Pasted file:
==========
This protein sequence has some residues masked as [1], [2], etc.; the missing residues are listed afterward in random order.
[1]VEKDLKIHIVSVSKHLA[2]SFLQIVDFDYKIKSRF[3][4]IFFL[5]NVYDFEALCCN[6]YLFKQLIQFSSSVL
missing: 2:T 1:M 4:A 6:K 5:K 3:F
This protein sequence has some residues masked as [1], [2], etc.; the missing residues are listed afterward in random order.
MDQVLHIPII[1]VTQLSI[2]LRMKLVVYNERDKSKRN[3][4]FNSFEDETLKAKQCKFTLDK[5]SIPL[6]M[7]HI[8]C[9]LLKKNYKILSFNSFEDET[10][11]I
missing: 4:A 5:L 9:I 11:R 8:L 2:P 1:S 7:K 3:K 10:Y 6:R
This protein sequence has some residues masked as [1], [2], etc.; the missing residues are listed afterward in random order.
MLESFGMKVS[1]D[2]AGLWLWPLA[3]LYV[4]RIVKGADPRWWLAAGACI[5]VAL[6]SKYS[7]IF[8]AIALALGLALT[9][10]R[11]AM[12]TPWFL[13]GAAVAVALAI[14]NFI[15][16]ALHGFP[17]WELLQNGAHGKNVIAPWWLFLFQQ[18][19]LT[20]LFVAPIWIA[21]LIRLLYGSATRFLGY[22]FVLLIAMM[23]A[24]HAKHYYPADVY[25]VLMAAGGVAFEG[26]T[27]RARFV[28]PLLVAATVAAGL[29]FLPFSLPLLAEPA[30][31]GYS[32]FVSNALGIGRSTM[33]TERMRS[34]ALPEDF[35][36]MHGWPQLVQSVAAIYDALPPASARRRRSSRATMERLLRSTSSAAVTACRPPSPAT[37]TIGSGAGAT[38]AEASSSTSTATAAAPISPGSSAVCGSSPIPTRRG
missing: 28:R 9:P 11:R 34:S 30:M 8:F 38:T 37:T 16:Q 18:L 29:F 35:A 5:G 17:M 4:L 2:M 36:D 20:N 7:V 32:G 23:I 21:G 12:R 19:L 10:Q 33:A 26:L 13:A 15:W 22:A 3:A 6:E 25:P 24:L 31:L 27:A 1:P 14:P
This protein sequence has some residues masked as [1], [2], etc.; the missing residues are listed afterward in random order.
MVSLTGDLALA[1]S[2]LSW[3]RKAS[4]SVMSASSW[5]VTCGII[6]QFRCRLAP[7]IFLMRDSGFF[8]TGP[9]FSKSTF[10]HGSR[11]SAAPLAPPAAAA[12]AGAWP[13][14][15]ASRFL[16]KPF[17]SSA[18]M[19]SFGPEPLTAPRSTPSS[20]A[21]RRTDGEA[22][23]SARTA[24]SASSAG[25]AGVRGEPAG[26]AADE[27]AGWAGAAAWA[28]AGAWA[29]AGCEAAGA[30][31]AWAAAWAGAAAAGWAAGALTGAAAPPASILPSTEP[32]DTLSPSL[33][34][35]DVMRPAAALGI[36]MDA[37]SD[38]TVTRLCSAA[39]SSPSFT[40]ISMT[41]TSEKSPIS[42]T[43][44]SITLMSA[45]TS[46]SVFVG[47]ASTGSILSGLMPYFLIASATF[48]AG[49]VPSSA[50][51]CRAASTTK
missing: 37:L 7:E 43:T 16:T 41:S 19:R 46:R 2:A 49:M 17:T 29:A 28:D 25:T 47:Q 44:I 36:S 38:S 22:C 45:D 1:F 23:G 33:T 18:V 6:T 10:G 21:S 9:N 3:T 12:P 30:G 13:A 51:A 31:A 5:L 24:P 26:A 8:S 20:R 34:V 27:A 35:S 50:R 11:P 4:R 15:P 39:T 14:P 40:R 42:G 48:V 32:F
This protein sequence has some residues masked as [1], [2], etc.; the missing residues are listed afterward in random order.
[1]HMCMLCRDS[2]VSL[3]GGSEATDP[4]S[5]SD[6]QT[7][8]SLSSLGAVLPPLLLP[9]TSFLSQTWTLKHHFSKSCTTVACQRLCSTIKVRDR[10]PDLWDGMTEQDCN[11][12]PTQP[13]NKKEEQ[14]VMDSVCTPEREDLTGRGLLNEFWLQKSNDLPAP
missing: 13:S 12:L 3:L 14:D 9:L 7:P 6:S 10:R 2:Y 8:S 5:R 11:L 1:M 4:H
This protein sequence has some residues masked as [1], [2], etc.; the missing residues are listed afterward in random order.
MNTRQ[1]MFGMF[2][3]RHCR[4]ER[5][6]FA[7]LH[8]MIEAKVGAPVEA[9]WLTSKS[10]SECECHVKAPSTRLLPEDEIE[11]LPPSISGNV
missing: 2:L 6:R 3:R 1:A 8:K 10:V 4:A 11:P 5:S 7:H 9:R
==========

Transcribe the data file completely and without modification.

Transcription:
This protein sequence has some residues masked as [1], [2], etc.; the missing residues are listed afterward in random order.
[1]VEKDLKIHIVSVSKHLA[2]SFLQIVDFDYKIKSRF[3][4]IFFL[5]NVYDFEALCCN[6]YLFKQLIQFSSSVL
missing: 2:T 1:M 4:A 6:K 5:K 3:F
This protein sequence has some residues masked as [1], [2], etc.; the missing residues are listed afterward in random order.
MDQVLHIPII[1]VTQLSI[2]LRMKLVVYNERDKSKRN[3][4]FNSFEDETLKAKQCKFTLDK[5]SIPL[6]M[7]HI[8]C[9]LLKKNYKILSFNSFEDET[10][11]I
missing: 4:A 5:L 9:I 11:R 8:L 2:P 1:S 7:K 3:K 10:Y 6:R
This protein sequence has some residues masked as [1], [2], etc.; the missing residues are listed afterward in random order.
MLESFGMKVS[1]D[2]AGLWLWPLA[3]LYV[4]RIVKGADPRWWLAAGACI[5]VAL[6]SKYS[7]IF[8]AIALALGLALT[9][10]R[11]AM[12]TPWFL[13]GAAVAVALAI[14]NFI[15][16]ALHGFP[17]WELLQNGAHGKNVIAPWWLFLFQQ[18][19]LT[20]LFVAPIWIA[21]LIRLLYGSATRFLGY[22]FVLLIAMM[23]A[24]HAKHYYPADVY[25]VLMAAGGVAFEG[26]T[27]RARFV[28]PLLVAATVAAGL[29]FLPFSLPLLAEPA[30][31]GYS[32]FVSNALGIGRSTM[33]TERMRS[34]ALPEDF[35][36]MHGWPQLVQSVAAIYDALPPASARRRRSSRATMERLLRSTSSAAVTACRPPSPAT[37]TIGSGAGAT[38]AEASSSTSTATAAAPISPGSSAVCGSSPIPTRRG
missing: 28:R 9:P 11:R 34:S 30:M 8:F 38:T 37:T 16:Q 18:L 29:F 35:A 5:G 17:M 4:L 2:M 36:D 20:N 7:V 32:G 23:I 21:G 12:R 19:L 10:Q 33:A 26:L 13:A 15:W 22:A 3:A 6:E 25:P 24:L 31:L 27:A 1:P 14:P
This protein sequence has some residues masked as [1], [2], etc.; the missing residues are listed afterward in random order.
MVSLTGDLALA[1]S[2]LSW[3]RKAS[4]SVMSASSW[5]VTCGII[6]QFRCRLAP[7]IFLMRDSGFF[8]TGP[9]FSKSTF[10]HGSR[11]SAAPLAPPAAAA[12]AGAWP[13][14][15]ASRFL[16]KPF[17]SSA[18]M[19]SFGPEPLTAPRSTPSS[20]A[21]RRTDGEA[22][23]SARTA[24]SASSAG[25]AGVRGEPAG[26]AADE[27]AGWAGAAAWA[28]AGAWA[29]AGCEAAGA[30][31]AWAAAWAGAAAAGWAAGALTGAAAPPASILPSTEP[32]DTLSPSL[33][34][35]DVMRPAAALGI[36]MDA[37]SD[38]TVTRLCSAA[39]SSPSFT[40]ISMT[41]TSEKSPIS[42]T[43][44]SITLMSA[45]TS[46]SVFVG[47]ASTGSILSGLMPYFLIASATF[48]AG[49]VPSSA[50][51]CRAASTTK
missing: 37:L 7:E 43:T 16:T 41:S 19:R 46:R 2:A 49:M 17:T 29:A 28:D 25:T 47:Q 44:I 36:S 38:S 22:C 45:D 1:F 23:G 33:T 18:V 6:T 10:G 21:S 9:N 3:T 12:P 30:G 13:A 51:A 31:A 5:L 24:P 26:A 8:S 20:R 34:V 27:A 35:S 50:R 11:P 4:R 15:P 39:T 14:P 40:R 42:G 48:V 32:F
This protein sequence has some residues masked as [1], [2], etc.; the missing residues are listed afterward in random order.
[1]HMCMLCRDS[2]VSL[3]GGSEATDP[4]S[5]SD[6]QT[7][8]SLSSLGAVLPPLLLP[9]TSFLSQTWTLKHHFSKSCTTVACQRLCSTIKVRDR[10]PDLWDGMTEQDCN[11][12]PTQP[13]NKKEEQ[14]VMDSVCTPEREDLTGRGLLNEFWLQKSNDLPAP
missing: 13:S 12:L 3:L 14:D 9:L 7:P 6:S 10:R 2:Y 8:S 5:R 11:L 1:M 4:H
This protein sequence has some residues masked as [1], [2], etc.; the missing residues are listed afterward in random order.
MNTRQ[1]MFGMF[2][3]RHCR[4]ER[5][6]FA[7]LH[8]MIEAKVGAPVEA[9]WLTSKS[10]SECECHVKAPSTRLLPEDEIE[11]LPPSISGNV
missing: 2:L 6:R 3:R 1:A 8:K 10:V 4:A 11:P 5:S 7:H 9:R